An Australian man has cut off the little finger on his right hand, his scrotum, his pen!s and also his left hand in a drug-induced act of self-mutilation after arguing with his wife. The man, believed to be high on amphetamines, attacked himself with a carving knife on Tuesday (9/17/02) in the town of Inverell 400 miles north of Sydney. "It is the most bizarre thing I have seen in 16 years in the police force," Inverell inspector Dave Harrington told Reuters. Harrington said the 38-year-old man cut off his little finger while arguing with his wife inside their Inverell house and then chased her outside. "He then proceeded to dismember his member," he said. Police said the man was lucky ambulance officers witnessed the attack and prevented him from bleeding to death, adding that police recovered several body parts and packed them in ice in the hope they could be reattached. The man was flown to Sydney for emergency microsurgery and was now in a stable condition. (Reuters, donated by Ashley Rolfe)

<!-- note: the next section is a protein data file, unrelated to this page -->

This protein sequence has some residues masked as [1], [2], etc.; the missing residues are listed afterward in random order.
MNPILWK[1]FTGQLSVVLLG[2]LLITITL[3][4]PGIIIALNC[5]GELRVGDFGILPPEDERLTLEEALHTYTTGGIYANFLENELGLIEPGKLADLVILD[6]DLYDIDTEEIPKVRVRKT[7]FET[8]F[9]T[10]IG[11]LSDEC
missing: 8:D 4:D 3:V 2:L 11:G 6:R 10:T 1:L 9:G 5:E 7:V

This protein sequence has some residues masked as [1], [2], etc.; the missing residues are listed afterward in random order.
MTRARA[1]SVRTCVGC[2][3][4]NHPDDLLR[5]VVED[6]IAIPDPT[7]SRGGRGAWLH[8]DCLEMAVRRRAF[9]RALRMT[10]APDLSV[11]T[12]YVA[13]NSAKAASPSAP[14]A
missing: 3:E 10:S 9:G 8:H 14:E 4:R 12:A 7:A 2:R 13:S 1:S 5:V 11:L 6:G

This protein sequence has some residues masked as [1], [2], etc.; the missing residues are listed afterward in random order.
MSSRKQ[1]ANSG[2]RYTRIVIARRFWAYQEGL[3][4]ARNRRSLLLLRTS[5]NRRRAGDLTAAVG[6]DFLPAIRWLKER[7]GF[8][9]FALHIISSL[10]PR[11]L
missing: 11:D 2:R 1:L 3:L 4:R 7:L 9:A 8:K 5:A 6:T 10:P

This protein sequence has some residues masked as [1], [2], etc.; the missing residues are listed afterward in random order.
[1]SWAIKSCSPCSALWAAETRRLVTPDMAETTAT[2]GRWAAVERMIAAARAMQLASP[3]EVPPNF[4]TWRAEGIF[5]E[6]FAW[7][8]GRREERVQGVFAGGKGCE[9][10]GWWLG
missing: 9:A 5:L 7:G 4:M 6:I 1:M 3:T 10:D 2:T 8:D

September 25, 2002
A Brazilian school teacher in the state of Santa Catarina confessed to killing her lover and roasting parts of his body to destroy the evidence. Romilda Manske, 48, said on January 11, 2002 her lover, Joel da Silva, 24, threatened her with a knife while he was intoxicated and then raped her. Afterwards, the woman said she hit him on the head with a stool, killing him unintentionally. In trying to hide evidence, Manske chopped up the body into pieces and smashed the bones with a hatchet. She placed the man's head and the feet in her kitchen oven. It took Manske a week to carry out the task before an anonymous caller tipped off police. When officers came to investigate, she confessed to the killing. A counsel for the defense said that despite the gruesome nature of the attempted cover-up, Manske will probably face trial for involuntary manslaughter and hiding a corpse. She could be free within a few months. The school teacher appeared to show no remorse on the murder of her lover. "I did to him what he wanted to do to me," Manske was quoted as saying. (The Associated Press, donated by Chris Kench)